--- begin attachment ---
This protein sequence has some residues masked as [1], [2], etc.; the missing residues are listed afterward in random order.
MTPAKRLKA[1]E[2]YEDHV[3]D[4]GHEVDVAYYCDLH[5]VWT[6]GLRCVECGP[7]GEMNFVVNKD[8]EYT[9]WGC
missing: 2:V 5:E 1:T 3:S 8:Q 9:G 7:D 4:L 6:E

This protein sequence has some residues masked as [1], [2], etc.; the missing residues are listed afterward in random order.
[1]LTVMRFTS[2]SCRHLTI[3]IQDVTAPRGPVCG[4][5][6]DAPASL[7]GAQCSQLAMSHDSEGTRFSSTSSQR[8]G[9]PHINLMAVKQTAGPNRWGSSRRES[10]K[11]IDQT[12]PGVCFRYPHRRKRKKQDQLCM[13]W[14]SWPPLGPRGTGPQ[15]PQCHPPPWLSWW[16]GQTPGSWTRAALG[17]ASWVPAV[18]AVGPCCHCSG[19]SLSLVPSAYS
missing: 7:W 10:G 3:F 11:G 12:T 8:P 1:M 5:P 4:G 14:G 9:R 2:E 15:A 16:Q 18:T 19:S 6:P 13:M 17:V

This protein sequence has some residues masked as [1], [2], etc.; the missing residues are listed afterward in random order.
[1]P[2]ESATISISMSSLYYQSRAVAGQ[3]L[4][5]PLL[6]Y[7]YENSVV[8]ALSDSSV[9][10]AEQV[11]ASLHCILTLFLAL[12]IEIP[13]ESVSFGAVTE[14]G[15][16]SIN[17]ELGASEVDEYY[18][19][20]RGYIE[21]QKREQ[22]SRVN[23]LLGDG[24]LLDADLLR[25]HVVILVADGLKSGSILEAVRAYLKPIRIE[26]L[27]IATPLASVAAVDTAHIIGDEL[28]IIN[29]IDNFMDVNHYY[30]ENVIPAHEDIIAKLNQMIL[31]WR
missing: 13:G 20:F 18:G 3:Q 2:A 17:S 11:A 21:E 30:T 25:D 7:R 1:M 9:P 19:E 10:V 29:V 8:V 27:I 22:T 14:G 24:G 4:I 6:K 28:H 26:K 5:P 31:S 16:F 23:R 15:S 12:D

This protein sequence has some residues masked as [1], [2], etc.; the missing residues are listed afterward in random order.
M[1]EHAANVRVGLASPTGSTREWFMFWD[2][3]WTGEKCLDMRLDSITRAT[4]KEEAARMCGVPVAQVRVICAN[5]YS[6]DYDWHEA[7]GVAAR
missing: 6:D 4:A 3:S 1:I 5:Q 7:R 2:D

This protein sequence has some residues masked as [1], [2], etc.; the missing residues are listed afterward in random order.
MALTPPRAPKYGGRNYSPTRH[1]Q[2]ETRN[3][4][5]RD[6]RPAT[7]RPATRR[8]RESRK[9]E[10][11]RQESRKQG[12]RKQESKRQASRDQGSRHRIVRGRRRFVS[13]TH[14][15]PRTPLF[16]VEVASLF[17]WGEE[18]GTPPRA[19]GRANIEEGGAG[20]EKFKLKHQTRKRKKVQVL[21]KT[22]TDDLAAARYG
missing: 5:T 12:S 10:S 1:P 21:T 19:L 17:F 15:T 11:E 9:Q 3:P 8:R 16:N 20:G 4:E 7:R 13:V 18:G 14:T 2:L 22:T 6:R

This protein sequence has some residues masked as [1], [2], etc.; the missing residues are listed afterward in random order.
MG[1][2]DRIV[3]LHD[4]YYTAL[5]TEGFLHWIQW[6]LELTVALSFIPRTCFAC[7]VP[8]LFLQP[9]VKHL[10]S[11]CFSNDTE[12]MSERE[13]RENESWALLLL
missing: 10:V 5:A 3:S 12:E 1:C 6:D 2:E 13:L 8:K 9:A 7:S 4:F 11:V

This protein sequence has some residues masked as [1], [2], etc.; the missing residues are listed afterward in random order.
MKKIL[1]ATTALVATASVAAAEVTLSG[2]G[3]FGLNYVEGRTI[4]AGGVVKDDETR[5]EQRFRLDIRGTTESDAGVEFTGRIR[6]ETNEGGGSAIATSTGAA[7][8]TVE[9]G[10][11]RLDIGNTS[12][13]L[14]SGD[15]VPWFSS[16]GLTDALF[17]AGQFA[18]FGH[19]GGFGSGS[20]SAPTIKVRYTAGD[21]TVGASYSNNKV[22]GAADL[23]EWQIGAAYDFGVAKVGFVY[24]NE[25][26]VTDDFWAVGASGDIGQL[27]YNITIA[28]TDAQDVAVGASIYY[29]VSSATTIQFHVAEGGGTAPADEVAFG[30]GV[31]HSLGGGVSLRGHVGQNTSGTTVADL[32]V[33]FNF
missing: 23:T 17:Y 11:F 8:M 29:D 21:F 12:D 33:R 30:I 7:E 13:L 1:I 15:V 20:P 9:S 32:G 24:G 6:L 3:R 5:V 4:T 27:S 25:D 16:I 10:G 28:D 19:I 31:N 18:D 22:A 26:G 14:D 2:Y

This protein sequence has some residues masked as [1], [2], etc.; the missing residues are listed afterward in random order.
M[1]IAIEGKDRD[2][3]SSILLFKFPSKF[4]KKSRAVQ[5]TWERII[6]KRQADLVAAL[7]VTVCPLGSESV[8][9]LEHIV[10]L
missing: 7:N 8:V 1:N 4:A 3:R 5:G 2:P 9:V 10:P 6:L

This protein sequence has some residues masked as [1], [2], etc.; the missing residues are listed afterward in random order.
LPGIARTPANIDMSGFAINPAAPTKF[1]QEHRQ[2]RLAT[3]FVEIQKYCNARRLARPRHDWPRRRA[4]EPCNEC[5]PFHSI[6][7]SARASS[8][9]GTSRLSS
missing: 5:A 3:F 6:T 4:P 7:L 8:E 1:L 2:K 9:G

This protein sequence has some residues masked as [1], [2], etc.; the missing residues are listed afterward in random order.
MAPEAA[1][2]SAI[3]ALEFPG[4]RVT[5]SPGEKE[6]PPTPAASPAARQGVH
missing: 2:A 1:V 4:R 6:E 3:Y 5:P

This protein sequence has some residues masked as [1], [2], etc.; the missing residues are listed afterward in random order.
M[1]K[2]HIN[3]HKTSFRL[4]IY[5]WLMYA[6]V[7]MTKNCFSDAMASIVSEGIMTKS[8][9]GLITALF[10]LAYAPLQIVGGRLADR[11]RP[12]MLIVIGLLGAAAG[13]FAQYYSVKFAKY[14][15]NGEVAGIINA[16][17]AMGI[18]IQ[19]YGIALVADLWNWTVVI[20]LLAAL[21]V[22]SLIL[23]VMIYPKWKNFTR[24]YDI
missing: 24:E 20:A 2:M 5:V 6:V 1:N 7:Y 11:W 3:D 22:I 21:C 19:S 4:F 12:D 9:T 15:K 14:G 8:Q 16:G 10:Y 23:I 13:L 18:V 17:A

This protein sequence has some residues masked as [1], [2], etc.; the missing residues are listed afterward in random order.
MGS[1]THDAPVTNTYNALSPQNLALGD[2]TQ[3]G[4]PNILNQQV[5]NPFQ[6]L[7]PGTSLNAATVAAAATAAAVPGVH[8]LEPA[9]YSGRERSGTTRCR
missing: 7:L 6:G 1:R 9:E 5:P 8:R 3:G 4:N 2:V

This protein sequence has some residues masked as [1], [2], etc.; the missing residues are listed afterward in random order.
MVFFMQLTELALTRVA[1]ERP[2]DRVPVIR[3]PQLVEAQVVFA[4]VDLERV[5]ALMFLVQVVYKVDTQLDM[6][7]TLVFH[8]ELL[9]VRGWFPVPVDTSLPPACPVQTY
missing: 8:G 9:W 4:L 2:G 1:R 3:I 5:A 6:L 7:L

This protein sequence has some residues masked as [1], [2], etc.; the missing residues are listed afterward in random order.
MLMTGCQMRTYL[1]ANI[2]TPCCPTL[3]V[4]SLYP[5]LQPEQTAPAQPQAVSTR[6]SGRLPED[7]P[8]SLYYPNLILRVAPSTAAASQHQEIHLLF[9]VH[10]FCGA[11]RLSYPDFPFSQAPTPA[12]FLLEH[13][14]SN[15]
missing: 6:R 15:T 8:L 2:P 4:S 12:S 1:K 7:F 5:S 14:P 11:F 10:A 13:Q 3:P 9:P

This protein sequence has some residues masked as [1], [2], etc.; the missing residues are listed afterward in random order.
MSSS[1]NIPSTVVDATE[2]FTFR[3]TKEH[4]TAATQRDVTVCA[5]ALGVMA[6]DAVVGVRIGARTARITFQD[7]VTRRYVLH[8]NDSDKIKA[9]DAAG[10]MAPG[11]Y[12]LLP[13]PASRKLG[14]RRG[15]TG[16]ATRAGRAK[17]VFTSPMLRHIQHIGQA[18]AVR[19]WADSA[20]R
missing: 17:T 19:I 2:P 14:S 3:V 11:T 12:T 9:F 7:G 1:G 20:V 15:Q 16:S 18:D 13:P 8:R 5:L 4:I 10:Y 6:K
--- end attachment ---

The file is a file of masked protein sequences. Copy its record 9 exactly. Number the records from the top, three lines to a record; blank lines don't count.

This protein sequence has some residues masked as [1], [2], etc.; the missing residues are listed afterward in random order.
LPGIARTPANIDMSGFAINPAAPTKF[1]QEHRQ[2]RLAT[3]FVEIQKYCNARRLARPRHDWPRRRA[4]EPCNEC[5]PFHSI[6][7]SARASS[8][9]GTSRLSS
missing: 5:A 3:F 6:T 4:P 7:L 8:E 1:L 2:K 9:G